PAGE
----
In the last blog entry I told you about the reason we were forced out of our privately rented flat. Maybe one day I’ll look back and laugh about it all, right now I’m still having nightmares and anxiety attacks, as is my husband. But to add insult to injury, we’ve been put in another awful situation.
Want to know why? Read on
So here we are now; severely testing the hospitality of others, causing my back more damage, and still struggling with the mental/emotional fall out of being scared out of our own home – the place we should feel safest.
We are homeless, we cannot find any private rentals (housing benefit does not pay for much around here, and there is a shortage of landlords willing to take on housing benefit tenants anyway), and are reliant on the council helping find us somewhere to live.
We’ve gone from fighting an unreasonable landlord, to fighting an unreasonable council.
This is the way the system works. We are awarded a set amount of points, for us it is quite low as we have no children and have not been in the area all that long (1 year), on top of that we are given additional “Priority Need” points due to being homeless. So far, so good.
Every week new properties are advertised on the council website for us to bid on. Whoever has the most points gets the property. Still makes sense. Now for the stupid bit.
Our priority points are only taken into account sometimes. So, for example, the first week there was a property in our home village (local connection advantage), which was 1 bed (we are eligible for), and ground floor (perfect for my back), it was also advertised as suitable for homeseekers (rather than transfers within the system). You’d assume wouldn’t you that we could apply for that one?
It wasn’t being made available for priority need. Now, if it was available for priority need then it could have housed a homeless person/couple, thereby reducing the number of homeless. But no, instead, someone who currently has a home but has more points (maybe through living in the county longer) is able to bid for it and get it. Whereas us, without a home, cannot. Or, we can, but only with the minimal amount of points we have, which are hugely unlikely to get it.
You would think that being homeless kind of trumps just wanting a new home. In a scale of who would you give a property to, surely it goes..
1- homeless person(s)
2 – people whose current homes aren’t ideal
What really interests me is that we’ve spoken to a legal aid solicitor who has said that this is the only county she’s ever heard of who do this. Every other county she’s worked with apply your priority need points to ALL properties.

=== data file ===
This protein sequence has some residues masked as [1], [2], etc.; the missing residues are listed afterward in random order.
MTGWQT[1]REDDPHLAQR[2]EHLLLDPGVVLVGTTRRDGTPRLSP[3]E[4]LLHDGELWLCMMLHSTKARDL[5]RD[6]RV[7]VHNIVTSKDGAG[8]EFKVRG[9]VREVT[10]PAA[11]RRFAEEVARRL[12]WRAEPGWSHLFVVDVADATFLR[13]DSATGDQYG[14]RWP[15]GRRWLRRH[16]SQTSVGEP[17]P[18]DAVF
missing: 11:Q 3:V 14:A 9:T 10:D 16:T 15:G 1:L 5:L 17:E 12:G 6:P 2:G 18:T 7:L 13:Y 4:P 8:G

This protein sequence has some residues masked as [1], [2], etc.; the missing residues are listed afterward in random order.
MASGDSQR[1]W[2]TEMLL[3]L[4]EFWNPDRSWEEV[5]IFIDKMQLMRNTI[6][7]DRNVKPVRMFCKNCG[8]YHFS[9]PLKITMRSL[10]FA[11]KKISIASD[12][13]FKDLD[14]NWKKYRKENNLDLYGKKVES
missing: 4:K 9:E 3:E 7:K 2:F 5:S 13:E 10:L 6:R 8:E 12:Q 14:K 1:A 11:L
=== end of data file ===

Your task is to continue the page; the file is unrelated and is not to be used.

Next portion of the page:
Now, if this isn’t bad enough, we only get to be considered “Priority Need” for 6 weeks, even if we are still homeless at the end of these 6 weeks. After that the council may extend our Priority Need status if they consider that there haven’t been any suitable properties. Or they will offer us one property, if we then turn that property down they will consider us intentionally homeless and will not have any obligation to help us.
Which is fine, unless they do something clever like offer us a flat which is any higher than 1st floor. Any higher than that and I cannot manage it, I know this, I’ve tried. It’s why we moved away from our beloved Brighton, I can just about do 1 flight of stairs, but I’m biting back tears of pain.
I’m 26 with chronic back pain, but here’s the crucial bit.. it’s undiagnosed. There is no label. It’s just there, day in, day out. I’ve had all kinds of tests done, and we still don’t why it’s happened. It’s definitely real, I can promise you that, sometimes when I sleep I dream that I’ve imagined it, then I wake up, move, and feel pain course through me. But it’s near on impossible to be registered as disabled with something which is undiagnosed, and not visible. So I’m not officially disabled, on paper anyway.
How is this relevant? Because it means that there is a chance they will use this little snippet of information to say that us refusing a 3rd floor flat with no lift access is us making ourselves intentionally homeless, and therefore withdraw their duty of care towards us.
I also know that they will argue that some priority need properties do become available. But if you are only getting 2 priority need properties a week, doesn’t it make sense that these will be in very high demand? Don’t get me wrong, someone with children should be housed ahead of us. However, if so few properties are available to homeless people, will we ever get anywhere?
Right now we are still looking at private rentals, but as time goes on, our ability to pay a deposit and month up front (housing benefit is paid in arrears – which makes perfect sense when rent is always paid up front, of course) is going to vanish.
If anyone could explain to me how this system is in anyway logical, then please do let me know. Because I cannot see anyway of justifying it without denying that finding homes for homeless people should be the most important thing in social housing.